I had just picked up my paddle the other night to canoe under the full moon when my phone rang. It was my old friend Tim J. who wanted to talk to me about Minnesota’s 150 best books.
First, let me urge y’all to communicate on this topic by leaving a reply on the blog. Don’t e-mail me, don’t phone me, and don’t give me your opinion at a party. Share your thoughts with everyone. I am as infallible as a 14th Century Pope. Criticize me, argue with me, agree with me, surprise me. I don’t care but do it publicly. Leave your opinion because we value your take on Minnesota books.
Back to Tim. He had a brilliant suggestion and another suggestion for a subtopic that is outside the scope of this list. His subtopic is academic textbooks by Minnesota Professors that have had a wide – sometimes worldwide – impact on their disciplines. Tim, feel free to list some of the textbooks you mentioned, and others feel free to weigh in. My thought is that most of the books on the 150 list will be non-academic books, more accessible to the general public, and more uniquely Minnesota than universals like math or chemistry.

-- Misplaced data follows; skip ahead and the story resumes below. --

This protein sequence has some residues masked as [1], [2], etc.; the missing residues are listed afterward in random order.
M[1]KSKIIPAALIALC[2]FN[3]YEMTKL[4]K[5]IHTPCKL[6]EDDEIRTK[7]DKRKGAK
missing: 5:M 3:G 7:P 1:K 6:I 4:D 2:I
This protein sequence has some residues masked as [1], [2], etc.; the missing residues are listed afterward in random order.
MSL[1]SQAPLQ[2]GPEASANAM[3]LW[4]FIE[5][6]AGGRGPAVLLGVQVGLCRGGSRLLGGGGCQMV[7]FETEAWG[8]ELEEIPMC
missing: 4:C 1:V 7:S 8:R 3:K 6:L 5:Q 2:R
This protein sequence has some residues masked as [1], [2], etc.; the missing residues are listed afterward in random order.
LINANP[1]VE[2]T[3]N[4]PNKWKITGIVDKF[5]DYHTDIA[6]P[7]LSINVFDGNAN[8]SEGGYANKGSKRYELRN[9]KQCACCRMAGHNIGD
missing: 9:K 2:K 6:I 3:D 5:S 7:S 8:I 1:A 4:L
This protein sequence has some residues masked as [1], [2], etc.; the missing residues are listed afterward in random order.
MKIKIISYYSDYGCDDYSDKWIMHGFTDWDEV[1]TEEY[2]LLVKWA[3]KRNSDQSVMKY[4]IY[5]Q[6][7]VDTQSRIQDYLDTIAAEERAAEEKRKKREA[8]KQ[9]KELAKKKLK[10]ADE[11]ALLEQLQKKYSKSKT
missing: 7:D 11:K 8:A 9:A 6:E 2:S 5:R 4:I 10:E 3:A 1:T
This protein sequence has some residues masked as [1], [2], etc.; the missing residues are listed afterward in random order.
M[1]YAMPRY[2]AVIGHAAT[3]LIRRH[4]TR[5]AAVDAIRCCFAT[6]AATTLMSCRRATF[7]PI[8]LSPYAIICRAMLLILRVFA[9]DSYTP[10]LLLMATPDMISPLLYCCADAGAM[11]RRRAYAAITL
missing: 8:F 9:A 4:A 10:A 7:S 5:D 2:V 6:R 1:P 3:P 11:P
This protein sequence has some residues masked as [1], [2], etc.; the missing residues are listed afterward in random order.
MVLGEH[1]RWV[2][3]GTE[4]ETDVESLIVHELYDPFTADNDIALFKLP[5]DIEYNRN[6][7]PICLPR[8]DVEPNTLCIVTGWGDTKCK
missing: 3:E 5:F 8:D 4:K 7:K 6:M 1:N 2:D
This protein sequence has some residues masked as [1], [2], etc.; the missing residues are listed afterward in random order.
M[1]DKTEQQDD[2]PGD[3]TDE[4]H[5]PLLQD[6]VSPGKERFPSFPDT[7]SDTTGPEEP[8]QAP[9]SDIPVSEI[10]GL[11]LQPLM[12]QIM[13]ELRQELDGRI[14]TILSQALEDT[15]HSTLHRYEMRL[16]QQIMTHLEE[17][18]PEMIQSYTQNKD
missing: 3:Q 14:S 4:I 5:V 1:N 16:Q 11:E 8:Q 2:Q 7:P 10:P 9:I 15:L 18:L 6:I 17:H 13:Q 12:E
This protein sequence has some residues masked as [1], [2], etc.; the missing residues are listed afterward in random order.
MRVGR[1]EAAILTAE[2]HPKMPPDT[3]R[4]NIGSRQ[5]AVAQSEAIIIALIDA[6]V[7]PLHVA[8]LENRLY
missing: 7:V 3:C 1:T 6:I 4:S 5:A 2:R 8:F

His brilliant suggestion? It is a book I have known about and picked up for the MHS Library twenty years ago, but hadn’t considered for the list until Tim made his case for its inclusion here.
Vernon E. Johnson I’ll Quit Tomorrow. New York: Harper & Row, Publishers, 1973.
This book had a huge impact on our culture. Johnson’s experimental work with alcoholics began in the early 1960s. The treatment program he developed at his Minneapolis based Johnson Institute is outlined in detail in I’ll Quit Tomorrow. This program became known as the Minnesota Model. Since then Minnesota has become jokingly known as the Land of Ten Thousand Treatment Centers, although a recent article on MinnPost.com pointed out that Minnesota ranks 48th out of 50 states in the number of adults in treatment, and blames rate freezes and regulatory changes for the tough times experienced by local social service providers. Still this is both an important part of our economy and a significant part of Minnesota’s cultural image.
Patrick Coleman, Acquisitions Librarian